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Originals vs. Remakes: 'House on Haunted Hill' (1959) vs. 'House on Haunted Hill' (1999)

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House on Haunted Hill (1959) vs. House on Haunted Hill (1999)

Shared Plot: A wealthy weirdo offers five strangers a large sum of money if they'll spend the night in a notoriously haunted mansion. Near-deaths abound, but are they caused by the host's devious nature -- or something much more supernatural?!? (mwahaaaa)

Notable Differences: The original was a "gimmick" flick by the lovable William Castle (he actually ran skeletons on wires through the auditorium at the end of the flick!) and the remake was an early entry in the period now known as the "Let's Remake Ever Horror Film Ever Made" epoch. And while both films have amusingly bitchy dialogue and a few legitimate scares, neither are what you'd call a brilliant horror movie. It's just that one is a quaint and chaste little relic from the late '50s and the other is a loud and gory relic from the late '90s.

Highlights: In both films the leading man (Vincent Prince, Geoffrey Rush) have a grand time chewing the scenery as an insidious rich guy with an attitude problem and a potentially murderous wife (Carol Ohmart in the original, Famke Janssen in the remake). The venomous couples' trenchant banter is the best thing about both films, creepy stuff notwithstanding.

Both flicks do have a decent handful of honest jolts, but the original is a bit too hokey and the remake is a bit too hyperactive for anything beyond "surface scares" to take root. Also, the guys who play the owner(s) of the house are both sort of weird and colorful; the late Elisha Cook in the 1959 version and the amiably spaz-tastic Chris Kattan in the 1999 take. And director William Malone does a pretty solid job with a mid-movie "dream sequence" that's more than a little creepy.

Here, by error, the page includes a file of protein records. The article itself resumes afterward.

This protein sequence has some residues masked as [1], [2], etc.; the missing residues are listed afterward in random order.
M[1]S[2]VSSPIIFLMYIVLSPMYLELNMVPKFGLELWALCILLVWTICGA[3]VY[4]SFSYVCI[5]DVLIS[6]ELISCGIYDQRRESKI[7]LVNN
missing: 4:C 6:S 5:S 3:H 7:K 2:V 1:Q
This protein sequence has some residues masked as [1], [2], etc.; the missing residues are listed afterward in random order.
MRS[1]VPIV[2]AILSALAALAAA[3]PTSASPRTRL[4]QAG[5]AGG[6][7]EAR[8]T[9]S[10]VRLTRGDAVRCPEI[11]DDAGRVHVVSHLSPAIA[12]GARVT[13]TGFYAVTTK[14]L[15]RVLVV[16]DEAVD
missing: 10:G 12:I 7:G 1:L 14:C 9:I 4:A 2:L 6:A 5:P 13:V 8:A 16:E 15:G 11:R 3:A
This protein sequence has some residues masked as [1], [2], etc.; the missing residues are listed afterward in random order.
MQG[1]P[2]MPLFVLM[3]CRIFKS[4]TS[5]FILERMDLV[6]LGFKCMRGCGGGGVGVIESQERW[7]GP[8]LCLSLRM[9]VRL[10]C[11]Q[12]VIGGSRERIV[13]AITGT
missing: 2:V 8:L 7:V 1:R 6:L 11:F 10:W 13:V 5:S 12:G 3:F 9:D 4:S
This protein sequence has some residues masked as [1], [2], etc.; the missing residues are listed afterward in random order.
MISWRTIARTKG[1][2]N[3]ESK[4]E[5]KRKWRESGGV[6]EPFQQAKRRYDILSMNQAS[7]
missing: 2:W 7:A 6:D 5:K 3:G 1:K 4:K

Lowlights: The original film comes to a very abrupt halt just when things are getting good -- and the remake decided to turn the simple "house on haunted hill" into a "former lunatic asylum where a horrific massacre took place on haunted hill," which serves to make the remake a bit longer, but not any more original. And not to be unkind, but aside from the aforementioned performers, let's just say that neither flick is knee-deep in awesome acting performances.

Cultural Pertinence: The 1959 film was little more than another weekend throwaway for a lot of its intended audience, but thanks to the legendary status of leading man Vincent Price and gimmick-adoring filmmaker William Castle, it has enjoyed a long and healthy life on the public domain list. The remake is notable in that it, along with its Dark Castle siblings 13 Ghosts and House of Wax, ushered in the seemingly endless era of horror movie remakes. What probably seemed pretty hip and edgy for a 1999 horror movie, particularly one based on something "old-fashioned," is already more than a little dated in 2012. Still, it's not every movie that offers Ali Larter, Famke Janssen, Bridgette Wilson, and Lisa Loeb. Yes, that Lisa Loeb.

Preferred Version? Film geeks are naturally predisposed to defaulting towards the older film, if only out of respect, but since neither version of House on Haunted Hill is especially brilliant, unique, or influential, I'd opt for the garish nastiness of the remake over the mostly dry presentation of the original. Then again, the remake doesn't have Vincent Price ... so maybe it's a tie after all.

 

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